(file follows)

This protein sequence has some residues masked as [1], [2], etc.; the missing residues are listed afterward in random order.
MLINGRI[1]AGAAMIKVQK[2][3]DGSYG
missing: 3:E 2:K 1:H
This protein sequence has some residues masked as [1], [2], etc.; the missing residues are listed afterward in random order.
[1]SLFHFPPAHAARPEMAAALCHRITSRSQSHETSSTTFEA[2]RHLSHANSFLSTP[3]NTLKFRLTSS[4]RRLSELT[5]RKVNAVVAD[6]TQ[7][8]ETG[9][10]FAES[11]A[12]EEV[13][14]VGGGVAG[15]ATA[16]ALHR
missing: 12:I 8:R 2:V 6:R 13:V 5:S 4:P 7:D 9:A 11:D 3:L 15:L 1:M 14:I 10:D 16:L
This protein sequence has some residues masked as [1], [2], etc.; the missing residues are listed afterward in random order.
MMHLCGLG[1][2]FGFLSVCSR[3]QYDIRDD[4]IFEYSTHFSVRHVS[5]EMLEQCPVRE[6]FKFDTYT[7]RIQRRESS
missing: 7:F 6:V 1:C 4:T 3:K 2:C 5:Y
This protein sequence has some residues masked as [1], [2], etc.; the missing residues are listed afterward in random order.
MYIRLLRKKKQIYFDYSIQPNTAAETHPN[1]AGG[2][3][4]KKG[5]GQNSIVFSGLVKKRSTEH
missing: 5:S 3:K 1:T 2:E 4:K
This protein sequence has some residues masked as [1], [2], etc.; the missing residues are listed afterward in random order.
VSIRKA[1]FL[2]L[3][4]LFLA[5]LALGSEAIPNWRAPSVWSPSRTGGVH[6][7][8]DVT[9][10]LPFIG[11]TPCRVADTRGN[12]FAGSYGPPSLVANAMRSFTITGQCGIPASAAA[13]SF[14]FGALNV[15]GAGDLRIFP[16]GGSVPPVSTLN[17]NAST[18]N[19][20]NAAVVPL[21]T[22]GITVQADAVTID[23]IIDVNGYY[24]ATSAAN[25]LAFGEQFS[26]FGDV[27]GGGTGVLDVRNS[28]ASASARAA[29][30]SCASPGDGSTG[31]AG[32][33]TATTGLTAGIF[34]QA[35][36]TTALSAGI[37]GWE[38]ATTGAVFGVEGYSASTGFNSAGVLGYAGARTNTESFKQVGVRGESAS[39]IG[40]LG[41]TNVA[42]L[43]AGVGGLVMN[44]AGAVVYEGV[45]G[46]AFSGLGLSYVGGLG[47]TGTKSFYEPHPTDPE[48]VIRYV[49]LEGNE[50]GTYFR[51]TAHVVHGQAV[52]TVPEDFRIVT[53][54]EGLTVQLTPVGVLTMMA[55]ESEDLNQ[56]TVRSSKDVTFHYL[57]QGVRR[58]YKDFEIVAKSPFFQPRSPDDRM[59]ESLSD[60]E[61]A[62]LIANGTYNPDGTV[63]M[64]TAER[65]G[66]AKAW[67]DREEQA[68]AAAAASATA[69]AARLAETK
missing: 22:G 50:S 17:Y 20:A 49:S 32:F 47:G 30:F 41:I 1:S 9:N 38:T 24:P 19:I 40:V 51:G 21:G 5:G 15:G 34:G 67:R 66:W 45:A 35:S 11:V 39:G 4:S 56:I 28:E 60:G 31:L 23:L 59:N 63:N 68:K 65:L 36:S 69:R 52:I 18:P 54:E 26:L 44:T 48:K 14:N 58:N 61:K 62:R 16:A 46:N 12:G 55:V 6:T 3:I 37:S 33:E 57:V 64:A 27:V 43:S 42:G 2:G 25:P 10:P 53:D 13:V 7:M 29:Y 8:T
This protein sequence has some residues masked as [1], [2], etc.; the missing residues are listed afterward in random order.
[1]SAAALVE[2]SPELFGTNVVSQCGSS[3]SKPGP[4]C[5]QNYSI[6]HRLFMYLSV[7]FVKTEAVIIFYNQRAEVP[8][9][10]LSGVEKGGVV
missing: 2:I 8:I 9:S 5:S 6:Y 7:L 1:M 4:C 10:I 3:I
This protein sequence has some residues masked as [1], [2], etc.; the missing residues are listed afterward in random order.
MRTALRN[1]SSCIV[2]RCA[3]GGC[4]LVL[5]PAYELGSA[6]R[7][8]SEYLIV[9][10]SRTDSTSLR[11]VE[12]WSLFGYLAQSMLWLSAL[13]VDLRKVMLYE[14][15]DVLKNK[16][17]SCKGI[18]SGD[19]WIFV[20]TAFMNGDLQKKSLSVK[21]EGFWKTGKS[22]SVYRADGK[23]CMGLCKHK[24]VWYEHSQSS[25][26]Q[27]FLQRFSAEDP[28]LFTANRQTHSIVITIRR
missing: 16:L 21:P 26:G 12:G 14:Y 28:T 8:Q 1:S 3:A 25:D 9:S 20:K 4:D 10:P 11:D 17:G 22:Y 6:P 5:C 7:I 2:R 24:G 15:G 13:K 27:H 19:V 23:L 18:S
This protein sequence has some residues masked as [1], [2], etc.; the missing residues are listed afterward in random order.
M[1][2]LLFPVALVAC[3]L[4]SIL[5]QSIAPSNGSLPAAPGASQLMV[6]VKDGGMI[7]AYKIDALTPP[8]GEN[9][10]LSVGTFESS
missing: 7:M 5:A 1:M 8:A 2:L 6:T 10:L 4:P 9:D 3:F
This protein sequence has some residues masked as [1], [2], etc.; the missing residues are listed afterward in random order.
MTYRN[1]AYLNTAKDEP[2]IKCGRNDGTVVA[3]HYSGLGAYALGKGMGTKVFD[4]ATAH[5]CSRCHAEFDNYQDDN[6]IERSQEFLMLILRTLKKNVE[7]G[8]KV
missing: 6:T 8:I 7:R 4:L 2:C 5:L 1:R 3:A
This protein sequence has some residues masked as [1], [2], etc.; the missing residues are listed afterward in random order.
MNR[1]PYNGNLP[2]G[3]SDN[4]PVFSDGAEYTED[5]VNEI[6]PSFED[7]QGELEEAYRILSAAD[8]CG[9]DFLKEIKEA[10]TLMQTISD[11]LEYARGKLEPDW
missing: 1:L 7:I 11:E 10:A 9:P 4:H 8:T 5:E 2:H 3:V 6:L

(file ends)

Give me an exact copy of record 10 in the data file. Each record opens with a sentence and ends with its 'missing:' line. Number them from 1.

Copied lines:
This protein sequence has some residues masked as [1], [2], etc.; the missing residues are listed afterward in random order.
MNR[1]PYNGNLP[2]G[3]SDN[4]PVFSDGAEYTED[5]VNEI[6]PSFED[7]QGELEEAYRILSAAD[8]CG[9]DFLKEIKEA[10]TLMQTISD[11]LEYARGKLEPDW
missing: 1:L 7:I 11:E 10:A 9:P 4:H 8:T 5:E 2:H 3:V 6:L